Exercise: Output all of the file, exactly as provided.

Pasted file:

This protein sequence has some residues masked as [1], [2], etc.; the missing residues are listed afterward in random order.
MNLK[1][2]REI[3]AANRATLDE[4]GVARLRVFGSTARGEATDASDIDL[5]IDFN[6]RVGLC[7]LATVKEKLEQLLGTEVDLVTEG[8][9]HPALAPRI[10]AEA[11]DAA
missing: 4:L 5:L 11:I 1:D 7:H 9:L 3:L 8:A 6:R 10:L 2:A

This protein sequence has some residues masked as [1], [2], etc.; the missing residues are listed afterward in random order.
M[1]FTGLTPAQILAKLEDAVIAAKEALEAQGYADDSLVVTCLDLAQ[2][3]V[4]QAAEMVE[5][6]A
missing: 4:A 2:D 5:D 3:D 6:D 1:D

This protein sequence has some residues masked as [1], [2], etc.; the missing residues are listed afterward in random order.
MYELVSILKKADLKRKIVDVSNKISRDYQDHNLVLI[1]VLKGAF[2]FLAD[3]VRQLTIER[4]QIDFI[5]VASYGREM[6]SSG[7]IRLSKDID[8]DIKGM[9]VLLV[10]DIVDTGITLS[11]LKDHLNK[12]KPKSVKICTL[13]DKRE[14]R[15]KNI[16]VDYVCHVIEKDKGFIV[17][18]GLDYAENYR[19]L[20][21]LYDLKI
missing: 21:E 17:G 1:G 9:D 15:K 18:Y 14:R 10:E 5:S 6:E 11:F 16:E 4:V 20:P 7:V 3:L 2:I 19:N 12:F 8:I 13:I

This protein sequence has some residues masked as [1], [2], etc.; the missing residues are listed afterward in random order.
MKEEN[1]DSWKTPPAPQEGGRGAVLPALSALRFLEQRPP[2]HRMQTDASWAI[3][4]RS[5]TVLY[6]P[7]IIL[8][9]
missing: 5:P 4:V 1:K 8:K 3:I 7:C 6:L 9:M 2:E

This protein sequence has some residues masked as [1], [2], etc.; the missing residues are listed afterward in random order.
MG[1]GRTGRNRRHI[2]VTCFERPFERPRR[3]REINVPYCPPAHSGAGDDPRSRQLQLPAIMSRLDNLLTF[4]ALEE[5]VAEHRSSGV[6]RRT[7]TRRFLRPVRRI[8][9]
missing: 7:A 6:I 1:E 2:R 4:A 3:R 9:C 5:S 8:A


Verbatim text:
This protein sequence has some residues masked as [1], [2], etc.; the missing residues are listed afterward in random order.
MNLK[1][2]REI[3]AANRATLDE[4]GVARLRVFGSTARGEATDASDIDL[5]IDFN[6]RVGLC[7]LATVKEKLEQLLGTEVDLVTEG[8][9]HPALAPRI[10]AEA[11]DAA
missing: 4:L 5:L 11:I 1:D 7:H 9:L 3:L 8:A 6:R 10:L 2:A

This protein sequence has some residues masked as [1], [2], etc.; the missing residues are listed afterward in random order.
M[1]FTGLTPAQILAKLEDAVIAAKEALEAQGYADDSLVVTCLDLAQ[2][3]V[4]QAAEMVE[5][6]A
missing: 4:A 2:D 5:D 3:D 6:D 1:D

This protein sequence has some residues masked as [1], [2], etc.; the missing residues are listed afterward in random order.
MYELVSILKKADLKRKIVDVSNKISRDYQDHNLVLI[1]VLKGAF[2]FLAD[3]VRQLTIER[4]QIDFI[5]VASYGREM[6]SSG[7]IRLSKDID[8]DIKGM[9]VLLV[10]DIVDTGITLS[11]LKDHLNK[12]KPKSVKICTL[13]DKRE[14]R[15]KNI[16]VDYVCHVIEKDKGFIV[17][18]GLDYAENYR[19]L[20][21]LYDLKI
missing: 21:E 17:G 1:G 9:D 15:K 18:Y 14:R 10:E 5:S 6:E 11:F 16:E 4:V 20:P 7:V 3:L 2:I 19:N 12:F 8:I 13:I

This protein sequence has some residues masked as [1], [2], etc.; the missing residues are listed afterward in random order.
MKEEN[1]DSWKTPPAPQEGGRGAVLPALSALRFLEQRPP[2]HRMQTDASWAI[3][4]RS[5]TVLY[6]P[7]IIL[8][9]
missing: 5:P 4:V 1:K 8:K 3:I 7:C 6:L 9:M 2:E

This protein sequence has some residues masked as [1], [2], etc.; the missing residues are listed afterward in random order.
MG[1]GRTGRNRRHI[2]VTCFERPFERPRR[3]REINVPYCPPAHSGAGDDPRSRQLQLPAIMSRLDNLLTF[4]ALEE[5]VAEHRSSGV[6]RRT[7]TRRFLRPVRRI[8][9]
missing: 7:A 6:I 1:E 2:R 4:A 3:R 9:C 5:S 8:A